Skip to main content
It looks like you're using Internet Explorer 11 or older. This website works best with modern browsers such as the latest versions of Chrome, Firefox, Safari, and Edge. If you continue with this browser, you may see unexpected results.

J. M. Barrie: His Search for a Mother Figure: Home

J. M. Barrie: His Search for a Mother Figure


    J.M. Barrie’s works collectively have a theme of children being overwhelmed by the struggles of the real world. His characters flee to fairytale lands to preserve their innocence for as long as possible. The most common example of this is in Peter Pan. Peter flies to “Neverland” where he can never grow up. Similarly, the title character of Mary Rose disappears on a fishing island and reappears without aging a day, thus also keeping her youth and innocence. By examining Barrie’s characters, one finds parallels between them and Barrie’s mother, Margaret Ogilvy. Her childhood was short since she rose to a matriarch position of her family following her mother’s death. Even as an adult Ogilvy still wished to be a child again. By the same token, Barrie’s sister Jane Ann, had a brief childhood since she also needed to assume an interim role as a mother to her siblings. Barrie was transparent about his inspiration for his stories coming from his family. However, there’s dispute about whether characters are based off of his mother or his sister. In this essay, the examination of his plays finds that maybe Barrie was just looking for a mother figure in an emotionally fragile time.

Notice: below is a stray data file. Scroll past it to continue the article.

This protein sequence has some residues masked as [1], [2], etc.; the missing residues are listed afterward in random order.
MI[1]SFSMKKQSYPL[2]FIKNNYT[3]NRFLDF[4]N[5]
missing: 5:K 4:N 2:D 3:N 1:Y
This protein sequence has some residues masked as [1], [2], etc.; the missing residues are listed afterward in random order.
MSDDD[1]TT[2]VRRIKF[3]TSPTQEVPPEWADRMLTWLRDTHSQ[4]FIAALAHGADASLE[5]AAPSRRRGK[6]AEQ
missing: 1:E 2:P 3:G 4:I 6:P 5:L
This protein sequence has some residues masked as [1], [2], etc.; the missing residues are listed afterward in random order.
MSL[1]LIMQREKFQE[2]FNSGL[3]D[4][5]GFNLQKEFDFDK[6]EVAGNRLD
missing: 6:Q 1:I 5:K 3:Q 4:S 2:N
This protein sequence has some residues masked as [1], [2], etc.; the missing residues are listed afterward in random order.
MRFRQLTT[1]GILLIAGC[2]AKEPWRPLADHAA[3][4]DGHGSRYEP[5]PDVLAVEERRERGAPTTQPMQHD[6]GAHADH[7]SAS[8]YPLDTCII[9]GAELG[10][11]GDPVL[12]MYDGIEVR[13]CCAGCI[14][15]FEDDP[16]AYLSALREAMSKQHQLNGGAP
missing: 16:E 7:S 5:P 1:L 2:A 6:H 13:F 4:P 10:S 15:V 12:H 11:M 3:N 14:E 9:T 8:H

Keywords:  Peter Pan; mother figure; Wendy; Mary Rose; Margaret Ogilvy; Susan Aller; depression; Jackie Wullschlager